Jump to content
The Official Site of the Montréal Canadiens
Canadiens de Montreal

Marc Bergevin and staff 2017-18


habs_93
 Share

Recommended Posts

1 hour ago, maas_art said:

The more i read about Bergevin vs Subban (or Galchenyuk or any other talented young player for that matter) it reeks of jealousy.  Like MB as a journeyman defensman had to "work for everything he got" and because guys like Subban are so naturally talented its handed to them on a silver platter... which is such a crock.  Subban worked his behind off all the time. Its the same thing you saw with Gretzky and Crosby - people calling them whiners, or soft or what have you just because they are so freaking talented it looks like it comes easily, but it doesnt.   Worse though is that never have I seen the general manager of their own team act like this. 

Thats why he likes talented 'tough' players like Gallagher or Weber - because you can tell they had to 'work for it' but guys like Subban?  Pfft. He just gets an easy ride. I mean heck, Gallagher didnt even have to get a bridge deal! Name me one talented player (aside from Drouin whom he pretty much had to sign long term) who didnt have to?
 

price:4322:

Link to comment
Share on other sites

1 hour ago, jennifer_rocket said:

Maybe it was a 15-year plan? The first 5 years are trial and error, the next 5 years are total rebuild, and then the last 5 years are epic dynasty.

We could all be dead by then. :(

 

 

 

Well ,,,,,,,,,,,,,,,,,,,,,, some of us anyway. 

 

Link to comment
Share on other sites

From Go Habs Go:

"According to LeBrun, owner Geoff Molson still has full confidence in Bergevin and his not panicking like the fan base and local media. This team still has plenty of time to qualify for the playoffs this year so he is not ready to make a change.

However, Molson’s feeling can easily change in the spring if the Canadiens fail to qualify for the Stanley Cup playoffs for the second time in the last three years."

Link to comment
Share on other sites

Just now, kinot-2 said:

From Go Habs Go:

"According to LeBrun, owner Geoff Molson still has full confidence in Bergevin and his not panicking like the fan base and local media. This team still has plenty of time to qualify for the playoffs this year so he is not ready to make a change.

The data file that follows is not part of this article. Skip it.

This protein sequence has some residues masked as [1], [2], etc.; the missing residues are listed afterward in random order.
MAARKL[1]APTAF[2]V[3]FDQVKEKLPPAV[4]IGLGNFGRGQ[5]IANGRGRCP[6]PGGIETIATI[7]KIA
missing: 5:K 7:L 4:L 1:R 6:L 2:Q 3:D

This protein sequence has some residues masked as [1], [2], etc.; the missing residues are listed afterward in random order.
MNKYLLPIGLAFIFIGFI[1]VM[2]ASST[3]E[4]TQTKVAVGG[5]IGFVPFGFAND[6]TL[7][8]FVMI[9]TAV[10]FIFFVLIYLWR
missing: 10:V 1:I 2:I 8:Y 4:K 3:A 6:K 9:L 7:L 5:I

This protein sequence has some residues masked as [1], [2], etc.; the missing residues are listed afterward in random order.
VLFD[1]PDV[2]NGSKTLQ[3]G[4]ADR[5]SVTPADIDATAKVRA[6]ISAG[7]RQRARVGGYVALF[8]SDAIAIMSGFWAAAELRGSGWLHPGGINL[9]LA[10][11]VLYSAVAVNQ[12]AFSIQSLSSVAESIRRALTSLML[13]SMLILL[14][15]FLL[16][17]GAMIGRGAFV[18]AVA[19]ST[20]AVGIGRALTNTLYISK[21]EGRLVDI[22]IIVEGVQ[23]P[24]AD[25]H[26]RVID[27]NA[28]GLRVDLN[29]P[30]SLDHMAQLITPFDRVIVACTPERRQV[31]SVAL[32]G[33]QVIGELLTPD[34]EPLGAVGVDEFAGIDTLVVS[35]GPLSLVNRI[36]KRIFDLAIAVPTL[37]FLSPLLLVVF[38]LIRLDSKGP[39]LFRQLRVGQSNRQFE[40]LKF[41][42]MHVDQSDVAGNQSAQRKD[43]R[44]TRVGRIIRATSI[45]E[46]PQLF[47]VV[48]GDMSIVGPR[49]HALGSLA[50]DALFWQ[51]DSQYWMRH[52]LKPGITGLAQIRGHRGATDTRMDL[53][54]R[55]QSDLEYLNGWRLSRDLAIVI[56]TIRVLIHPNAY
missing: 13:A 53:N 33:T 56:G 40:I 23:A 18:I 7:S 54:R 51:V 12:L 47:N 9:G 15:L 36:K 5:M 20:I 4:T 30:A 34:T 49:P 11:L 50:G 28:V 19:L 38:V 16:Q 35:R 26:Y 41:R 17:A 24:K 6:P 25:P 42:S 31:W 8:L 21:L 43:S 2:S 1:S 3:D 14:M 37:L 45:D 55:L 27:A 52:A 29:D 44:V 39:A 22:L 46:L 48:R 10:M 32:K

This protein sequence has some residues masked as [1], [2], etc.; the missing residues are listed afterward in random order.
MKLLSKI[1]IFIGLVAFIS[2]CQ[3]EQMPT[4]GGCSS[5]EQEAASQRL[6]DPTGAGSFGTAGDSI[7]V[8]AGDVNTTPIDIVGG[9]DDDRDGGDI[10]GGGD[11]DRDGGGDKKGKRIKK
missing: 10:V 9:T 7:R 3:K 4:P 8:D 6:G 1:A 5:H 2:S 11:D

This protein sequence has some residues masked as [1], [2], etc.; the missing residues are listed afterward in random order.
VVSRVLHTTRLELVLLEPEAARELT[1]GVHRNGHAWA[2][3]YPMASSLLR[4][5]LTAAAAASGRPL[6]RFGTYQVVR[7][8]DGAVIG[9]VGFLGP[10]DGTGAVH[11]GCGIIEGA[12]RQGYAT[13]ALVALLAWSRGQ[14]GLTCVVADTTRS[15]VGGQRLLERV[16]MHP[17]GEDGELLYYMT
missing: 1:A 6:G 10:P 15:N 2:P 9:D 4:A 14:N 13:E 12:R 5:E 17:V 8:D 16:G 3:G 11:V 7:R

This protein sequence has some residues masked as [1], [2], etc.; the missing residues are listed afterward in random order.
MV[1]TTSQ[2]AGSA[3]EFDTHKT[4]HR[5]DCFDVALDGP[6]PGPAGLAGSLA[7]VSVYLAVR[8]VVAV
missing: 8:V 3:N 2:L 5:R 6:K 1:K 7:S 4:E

However, Molson’s feeling can easily change in the spring if the Canadiens fail to qualify for the Stanley Cup playoffs for the second time in the last three years."

Theoretically, the bolded part is true.  Teams go on extended win streaks all the time and there's no real reason we cant mathmatically make the playoffs -  but man its going to be a huge uphill climb.  If we dont find some way to make this roster better (ie, get a top 2 centre, find someone to play solid minutes next to weber, fix or get rid of Alzner and get the old carey price back) we will not even stand a chance.  If we were to instantly improve our roster then sure, we can start winning and we can make the playoffs.  It seems like a bit of a pipe dream right now though. 

As a fan, I understand the frustration with molson for not stepping in, but from a business standpoint i get it. You delegate, you give your staff a chance to follow through and since there is still time this year, I get that MB is being given slack.  Can he solve our staffing issues?  can we right the ship?     Whatever the result, if we miss the playoffs (which we sure look destined to do) I think MB is gone.   Wasting a year to find out (what most of us already know) sucks, but my bigger concern is that he (MB) makes a panic move or two to get us into the post season now but not really able to compete & then in worse shape going forward. 

Link to comment
Share on other sites

On 11/23/2017 at 9:27 AM, maas_art said:

As a fan, I understand the frustration with molson for not stepping in, but from a business standpoint i get it. You delegate, you give your staff a chance to follow through and since there is still time this year, I get that MB is being given slack.  Can he solve our staffing issues?  can we right the ship?     Whatever the result, if we miss the playoffs (which we sure look destined to do) I think MB is gone.   Wasting a year to find out (what most of us already know) sucks, but my bigger concern is that he (MB) makes a panic move or two to get us into the post season now but not really able to compete & then in worse shape going forward. 

See, it's the "from a business standpoint" part that I don't get.  The team hasn't won a championship in 24 years.  That's bad for business.  Then a player of generational talent gets traded away in favor of a coach that was never going to take this team anywhere, and what does that "selfish" and "cancerous" player do with the team he was just traded to?  Take it all the way to the Stanley Cup Finals, that's what.  Tell me that wasn't bad for business.  Isn't the point of professional sports to win championships?  It sure was with the Montreal Canadiens of old.  Were all those championships somehow bad for business?  I doubt it.